Wednesday, December 2, 2009

This isn't about Tiger

This is entry isn't about Tiger Woods, or whether his infidelity is our buisness or not....  I think thats a purely a subjective matter.  Some people are interested financially, emotionally, or whatnot in Tiger's life and so they in a sense care.  Clearly some people care, and some people don't...  And whether or not he has a right to privacy on this particular issue is also not easily answered, since he is a public figure and public figures naturally give up some of their privacy rights by the fact that they are public figures (not to say that they have no privacy rights at all.... just some.... what those are exactly, I'm not terribly sure.)

What I want to talk about is infidelity in general.  Clearly, there is something wrong with it.  I think at the very least we can say it is a broken promise, assuming that there was a promise of fidelity, which is pretty common between most monogomous couples.

However, I think most people enter into the promise without a full understanding of the difficulties of monogomy.  Whether humans, or more specifically men, are evolved to be monogomous or to play the field is really rather irrelevant.  People have to make a decision, and this decision is not a genetically determined one (lest there be a gene forcing people to pick up phones and call mistresses or a gene that compells people to engage in a tryst... And some would argue that it is the case, but I'm pretty sure they would be on weak scientific grounds.  And if they are correct, then we might need simply concede everything to genetic determinism.)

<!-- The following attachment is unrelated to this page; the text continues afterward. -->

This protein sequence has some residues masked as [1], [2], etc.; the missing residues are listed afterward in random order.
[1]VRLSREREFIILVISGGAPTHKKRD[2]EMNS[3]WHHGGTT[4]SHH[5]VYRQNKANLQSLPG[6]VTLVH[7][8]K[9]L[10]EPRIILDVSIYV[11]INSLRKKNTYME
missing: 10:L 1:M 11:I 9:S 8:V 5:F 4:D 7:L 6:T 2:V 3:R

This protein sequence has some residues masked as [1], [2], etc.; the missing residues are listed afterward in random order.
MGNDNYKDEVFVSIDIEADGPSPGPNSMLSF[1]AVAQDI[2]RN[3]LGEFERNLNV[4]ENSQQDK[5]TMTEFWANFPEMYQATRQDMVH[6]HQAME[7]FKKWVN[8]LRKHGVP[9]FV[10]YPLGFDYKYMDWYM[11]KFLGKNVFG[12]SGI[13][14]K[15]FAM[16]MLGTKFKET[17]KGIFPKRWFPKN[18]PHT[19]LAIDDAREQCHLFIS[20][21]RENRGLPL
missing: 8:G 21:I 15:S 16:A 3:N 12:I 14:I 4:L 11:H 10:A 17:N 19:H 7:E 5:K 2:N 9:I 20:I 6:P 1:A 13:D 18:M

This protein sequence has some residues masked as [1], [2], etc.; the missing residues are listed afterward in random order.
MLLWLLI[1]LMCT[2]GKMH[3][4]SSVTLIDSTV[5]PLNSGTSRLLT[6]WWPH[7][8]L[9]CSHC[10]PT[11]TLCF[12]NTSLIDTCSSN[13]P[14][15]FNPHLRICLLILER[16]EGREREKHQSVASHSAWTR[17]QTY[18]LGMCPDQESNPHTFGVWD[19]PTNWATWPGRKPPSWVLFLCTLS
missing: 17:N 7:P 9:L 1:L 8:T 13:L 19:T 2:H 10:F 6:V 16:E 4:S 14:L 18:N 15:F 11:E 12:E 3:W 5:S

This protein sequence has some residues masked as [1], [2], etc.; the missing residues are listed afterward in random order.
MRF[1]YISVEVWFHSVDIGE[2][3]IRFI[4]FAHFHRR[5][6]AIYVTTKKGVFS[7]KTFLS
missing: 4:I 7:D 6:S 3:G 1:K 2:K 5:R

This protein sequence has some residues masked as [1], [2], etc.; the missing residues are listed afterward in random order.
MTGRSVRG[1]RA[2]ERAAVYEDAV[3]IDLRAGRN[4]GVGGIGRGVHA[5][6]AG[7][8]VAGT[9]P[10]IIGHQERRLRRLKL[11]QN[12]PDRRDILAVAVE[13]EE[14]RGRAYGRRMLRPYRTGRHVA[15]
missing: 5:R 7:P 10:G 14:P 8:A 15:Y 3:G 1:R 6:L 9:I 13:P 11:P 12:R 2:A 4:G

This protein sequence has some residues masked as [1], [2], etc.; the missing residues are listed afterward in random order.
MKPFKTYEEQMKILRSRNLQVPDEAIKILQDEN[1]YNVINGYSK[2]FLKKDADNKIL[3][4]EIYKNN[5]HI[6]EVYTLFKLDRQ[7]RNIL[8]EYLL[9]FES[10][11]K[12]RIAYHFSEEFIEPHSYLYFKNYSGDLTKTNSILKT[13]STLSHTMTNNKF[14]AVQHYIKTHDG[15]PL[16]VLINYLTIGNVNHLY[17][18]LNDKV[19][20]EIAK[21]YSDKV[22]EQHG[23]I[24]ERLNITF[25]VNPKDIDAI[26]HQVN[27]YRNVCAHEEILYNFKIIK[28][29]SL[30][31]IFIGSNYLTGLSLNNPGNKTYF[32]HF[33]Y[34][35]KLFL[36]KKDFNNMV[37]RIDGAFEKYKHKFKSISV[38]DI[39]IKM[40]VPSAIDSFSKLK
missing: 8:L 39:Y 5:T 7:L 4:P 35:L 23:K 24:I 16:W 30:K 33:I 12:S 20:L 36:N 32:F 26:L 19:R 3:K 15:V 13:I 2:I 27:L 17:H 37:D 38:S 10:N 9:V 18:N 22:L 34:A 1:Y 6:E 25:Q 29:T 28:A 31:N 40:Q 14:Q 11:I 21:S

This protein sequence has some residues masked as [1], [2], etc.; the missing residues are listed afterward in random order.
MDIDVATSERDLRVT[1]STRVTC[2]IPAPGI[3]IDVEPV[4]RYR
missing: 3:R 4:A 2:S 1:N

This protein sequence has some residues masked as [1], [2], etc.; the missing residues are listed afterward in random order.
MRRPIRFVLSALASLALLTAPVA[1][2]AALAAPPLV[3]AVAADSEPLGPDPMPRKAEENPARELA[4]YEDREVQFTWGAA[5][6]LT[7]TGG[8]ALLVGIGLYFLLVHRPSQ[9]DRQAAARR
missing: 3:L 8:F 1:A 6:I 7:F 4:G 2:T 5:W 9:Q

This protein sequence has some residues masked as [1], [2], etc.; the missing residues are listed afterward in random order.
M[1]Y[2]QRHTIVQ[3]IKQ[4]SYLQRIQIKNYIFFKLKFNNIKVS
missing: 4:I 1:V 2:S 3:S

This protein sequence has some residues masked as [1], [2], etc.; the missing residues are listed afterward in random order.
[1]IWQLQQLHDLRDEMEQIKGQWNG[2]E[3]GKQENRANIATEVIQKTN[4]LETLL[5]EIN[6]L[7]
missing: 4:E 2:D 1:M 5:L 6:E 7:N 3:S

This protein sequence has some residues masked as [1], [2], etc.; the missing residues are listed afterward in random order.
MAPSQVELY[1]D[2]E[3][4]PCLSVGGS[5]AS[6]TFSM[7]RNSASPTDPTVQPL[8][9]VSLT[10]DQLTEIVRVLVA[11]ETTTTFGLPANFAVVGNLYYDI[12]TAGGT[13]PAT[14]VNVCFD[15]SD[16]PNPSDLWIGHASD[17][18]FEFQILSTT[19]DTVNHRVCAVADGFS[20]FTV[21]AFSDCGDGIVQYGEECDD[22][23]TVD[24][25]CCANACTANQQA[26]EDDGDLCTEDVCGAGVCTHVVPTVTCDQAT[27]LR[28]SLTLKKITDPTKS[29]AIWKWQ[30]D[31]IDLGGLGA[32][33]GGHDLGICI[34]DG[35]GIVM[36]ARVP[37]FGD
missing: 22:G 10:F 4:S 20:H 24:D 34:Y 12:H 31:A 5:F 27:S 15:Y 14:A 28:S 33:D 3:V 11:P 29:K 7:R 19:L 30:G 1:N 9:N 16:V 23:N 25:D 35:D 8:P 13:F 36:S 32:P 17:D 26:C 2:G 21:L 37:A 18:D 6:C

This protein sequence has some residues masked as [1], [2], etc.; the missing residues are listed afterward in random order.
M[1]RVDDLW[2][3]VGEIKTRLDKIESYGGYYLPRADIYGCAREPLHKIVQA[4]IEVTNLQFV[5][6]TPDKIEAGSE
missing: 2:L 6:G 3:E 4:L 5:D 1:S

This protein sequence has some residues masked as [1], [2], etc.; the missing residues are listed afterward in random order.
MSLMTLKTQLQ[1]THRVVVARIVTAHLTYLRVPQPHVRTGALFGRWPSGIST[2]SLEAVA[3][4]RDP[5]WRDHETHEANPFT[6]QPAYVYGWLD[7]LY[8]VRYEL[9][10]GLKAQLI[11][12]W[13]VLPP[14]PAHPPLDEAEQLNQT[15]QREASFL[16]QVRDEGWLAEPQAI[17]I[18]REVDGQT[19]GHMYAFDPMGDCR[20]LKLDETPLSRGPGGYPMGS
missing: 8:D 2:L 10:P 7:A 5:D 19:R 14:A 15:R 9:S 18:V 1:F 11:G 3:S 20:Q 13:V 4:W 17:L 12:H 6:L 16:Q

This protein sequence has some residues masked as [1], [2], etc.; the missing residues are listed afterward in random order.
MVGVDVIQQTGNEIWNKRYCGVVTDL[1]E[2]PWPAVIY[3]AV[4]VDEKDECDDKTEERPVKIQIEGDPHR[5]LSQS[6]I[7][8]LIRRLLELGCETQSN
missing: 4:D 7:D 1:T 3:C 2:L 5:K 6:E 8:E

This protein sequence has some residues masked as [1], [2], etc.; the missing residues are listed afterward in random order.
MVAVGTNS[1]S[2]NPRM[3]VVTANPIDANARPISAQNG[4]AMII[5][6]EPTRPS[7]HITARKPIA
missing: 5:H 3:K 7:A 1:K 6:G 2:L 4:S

So if we acknowledge the difficulty of monogamy, what then?  I think when we recognize the difficulty of what most people are commiting themselves to, then we must be more lenient when they fail.  Few would question the character of an individual who fails to climb Mt. Everest.  But many are quick to pass judgment on people, public figures especially, when they fail in monogamy. 

No doubt, Tiger is morally blameworthy for his actions.  But the real question is how much does this really tarnish his moral character?   The easier it is for us to resist a particular temptation, the more we can rightly judge the person to have a tarnished or vicious character.  It is easy for us to resist killing people, typically, so when one fails to resist, s/he has a particularly tarnished character.

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